“The more you make schools part of the development, they become more of an asset to the community, more attractive, and there are more eyes on the school.” With the 2,700-home IronHorse development in the works for nearby Prineville, Brooks has worked with Crook County School District to make the inclusion of a school at the site even more seamless, with parks and retail nearby.

Encouraging this kind of thinking is the impetus behind Innovation Partnership’s new Center for Innovative School Facilities, which is no stranger to schools’ real estate issues. In 2001-2002, Innovation Partnership assisted Portland Public Schools in establishing a real estate trust comprised of real estate development professionals that serve in an advisory capacity. Along the way, Portland Public Schools began to identify properties that could be better used or sold.

AN INFORMAL COALITION of parents, business leaders and developers this past fall floated a proposal to move Portland’s Lincoln High School. This came at the same time as the school district’s yearlong assessment of its properties, which will likely conclude with a bond proposal in November 2008.

Whether the move will happen or not remains to be seen, and debated — alternate proposals may include rebuilding Lincoln in conjunction with higher-density development on the same site. Communities have strong emotional investments in schools, with Lincoln’s no exception.

But the spirit, if not the details, of the Lincoln deal is the kind of bold thinking that the Portland process seems ready to embrace. School leaders already have revealed plans to demolish and rebuild 10 existing elementary and middle schools as part of a massive renovation and modernization project that will cost well over $1 billion in the coming years. Those will undoubtedly incorporate public libraries, parks or affordable housing, using schools as leverage to attract and retain families in Portland while wringing as much value as possible from limited financial and land resources.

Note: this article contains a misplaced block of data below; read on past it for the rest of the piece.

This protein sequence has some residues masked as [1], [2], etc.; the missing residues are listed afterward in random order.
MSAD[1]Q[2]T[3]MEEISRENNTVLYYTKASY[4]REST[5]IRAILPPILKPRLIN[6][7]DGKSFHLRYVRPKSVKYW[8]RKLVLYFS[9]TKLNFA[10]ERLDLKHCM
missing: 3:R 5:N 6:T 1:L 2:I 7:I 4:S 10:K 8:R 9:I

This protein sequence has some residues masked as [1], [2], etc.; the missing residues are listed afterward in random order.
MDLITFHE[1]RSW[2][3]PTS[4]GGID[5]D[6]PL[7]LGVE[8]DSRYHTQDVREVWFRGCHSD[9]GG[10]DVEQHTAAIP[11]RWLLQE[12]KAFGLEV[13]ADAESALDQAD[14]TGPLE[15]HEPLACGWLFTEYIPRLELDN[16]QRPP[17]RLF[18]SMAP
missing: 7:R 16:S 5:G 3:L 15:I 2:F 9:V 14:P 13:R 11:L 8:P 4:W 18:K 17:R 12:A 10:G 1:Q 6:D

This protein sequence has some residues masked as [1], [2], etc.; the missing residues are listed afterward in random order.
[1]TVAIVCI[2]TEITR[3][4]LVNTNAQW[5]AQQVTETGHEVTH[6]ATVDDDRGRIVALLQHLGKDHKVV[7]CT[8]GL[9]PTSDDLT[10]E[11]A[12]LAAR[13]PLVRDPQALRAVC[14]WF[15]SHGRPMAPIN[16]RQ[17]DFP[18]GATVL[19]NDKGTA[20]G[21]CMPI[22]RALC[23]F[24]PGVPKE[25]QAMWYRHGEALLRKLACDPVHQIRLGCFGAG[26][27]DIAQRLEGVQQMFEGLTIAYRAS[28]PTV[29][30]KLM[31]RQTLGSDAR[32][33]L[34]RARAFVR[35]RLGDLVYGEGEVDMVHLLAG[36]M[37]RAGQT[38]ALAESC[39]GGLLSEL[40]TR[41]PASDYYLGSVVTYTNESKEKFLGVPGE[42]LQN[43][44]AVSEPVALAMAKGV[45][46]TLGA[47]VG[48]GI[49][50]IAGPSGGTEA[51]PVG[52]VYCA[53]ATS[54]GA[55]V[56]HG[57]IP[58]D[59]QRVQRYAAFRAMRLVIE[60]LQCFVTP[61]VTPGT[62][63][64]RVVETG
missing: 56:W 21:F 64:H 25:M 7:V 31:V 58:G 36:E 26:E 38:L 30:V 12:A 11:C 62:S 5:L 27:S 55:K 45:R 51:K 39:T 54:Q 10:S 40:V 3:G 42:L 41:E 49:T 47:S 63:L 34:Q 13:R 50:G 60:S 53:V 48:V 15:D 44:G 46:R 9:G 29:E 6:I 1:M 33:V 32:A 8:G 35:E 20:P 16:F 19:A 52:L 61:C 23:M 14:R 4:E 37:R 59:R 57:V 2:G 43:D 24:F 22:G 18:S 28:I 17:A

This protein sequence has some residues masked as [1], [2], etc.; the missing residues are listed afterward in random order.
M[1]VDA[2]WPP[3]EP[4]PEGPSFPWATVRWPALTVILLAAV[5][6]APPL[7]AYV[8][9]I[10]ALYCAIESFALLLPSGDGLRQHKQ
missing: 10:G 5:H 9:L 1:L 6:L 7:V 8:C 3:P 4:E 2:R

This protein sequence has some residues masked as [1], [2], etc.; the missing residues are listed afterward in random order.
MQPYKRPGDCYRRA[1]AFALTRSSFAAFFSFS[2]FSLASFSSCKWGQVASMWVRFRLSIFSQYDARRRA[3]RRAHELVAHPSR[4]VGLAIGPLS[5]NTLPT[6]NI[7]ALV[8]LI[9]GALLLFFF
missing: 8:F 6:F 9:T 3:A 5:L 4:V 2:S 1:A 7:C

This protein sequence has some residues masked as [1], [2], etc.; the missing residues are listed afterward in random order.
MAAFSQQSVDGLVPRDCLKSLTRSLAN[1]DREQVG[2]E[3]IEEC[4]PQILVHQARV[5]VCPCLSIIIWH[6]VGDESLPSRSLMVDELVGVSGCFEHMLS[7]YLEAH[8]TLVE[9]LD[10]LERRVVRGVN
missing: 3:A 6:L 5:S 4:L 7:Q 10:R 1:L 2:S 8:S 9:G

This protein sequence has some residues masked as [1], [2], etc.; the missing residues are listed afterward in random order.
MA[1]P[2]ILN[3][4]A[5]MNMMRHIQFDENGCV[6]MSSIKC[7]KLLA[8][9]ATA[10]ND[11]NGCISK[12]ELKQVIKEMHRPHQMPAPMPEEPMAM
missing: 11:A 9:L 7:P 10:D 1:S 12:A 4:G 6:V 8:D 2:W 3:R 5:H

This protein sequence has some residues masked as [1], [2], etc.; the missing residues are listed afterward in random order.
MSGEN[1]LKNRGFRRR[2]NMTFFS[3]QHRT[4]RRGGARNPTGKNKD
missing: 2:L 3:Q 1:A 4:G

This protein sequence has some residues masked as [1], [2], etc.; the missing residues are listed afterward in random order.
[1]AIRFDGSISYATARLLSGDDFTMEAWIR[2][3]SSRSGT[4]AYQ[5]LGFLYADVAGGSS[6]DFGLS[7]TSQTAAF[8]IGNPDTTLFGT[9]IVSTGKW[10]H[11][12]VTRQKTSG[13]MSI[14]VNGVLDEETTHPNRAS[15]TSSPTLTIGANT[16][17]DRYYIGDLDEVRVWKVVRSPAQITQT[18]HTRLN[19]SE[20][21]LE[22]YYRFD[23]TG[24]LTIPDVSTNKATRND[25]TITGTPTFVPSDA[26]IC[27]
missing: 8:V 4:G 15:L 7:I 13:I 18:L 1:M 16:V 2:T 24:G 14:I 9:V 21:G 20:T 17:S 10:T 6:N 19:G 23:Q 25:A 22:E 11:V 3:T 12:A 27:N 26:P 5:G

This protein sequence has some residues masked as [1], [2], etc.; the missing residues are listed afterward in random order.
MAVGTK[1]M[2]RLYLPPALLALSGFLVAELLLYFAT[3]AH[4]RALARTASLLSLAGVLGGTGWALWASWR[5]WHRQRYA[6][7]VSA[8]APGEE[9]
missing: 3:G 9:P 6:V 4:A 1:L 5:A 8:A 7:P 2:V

And while change cannot happen without school districts, it can originate elsewhere. On a former low-income housing site, Portland Public Schools worked with the Housing Authority of Portland and a host of other partners to develop a master plan that would include new mixed-use, mixed-income development, paid for with public and private dollars, along with a new school. Rosa Parks School opened there in 2006 on a tiny two-acre parcel, adjacent to a Boys & Girls Club and a community center. Its award-winning, environmentally friendly structure has helped set a new standard for how schools in Oregon can be integrated into their communities.

Though the push for this project — as well as the developments in central Oregon and other examples around the country — may not have originated with the school district, the results are ones that benefit schools and their communities.

“From the educators’ point of view, schools are much more a part of the community,” says Innovation Partnership’s Ruth Scott. “They’ve learned that isolation doesn’t create safety.”

Safety, sustainability, flexible uses, smaller footprints and multiple users are all trends of the modern school. And though Oregon districts have yet to fully embrace this model, Scott says she’s seen many examples of new partnerships in school development.

“We’re not going to get away from building ball fields,” Scott says.

But in the future, how those ball fields and schools get funded and built more than likely will be a homework assignment shared by the whole community.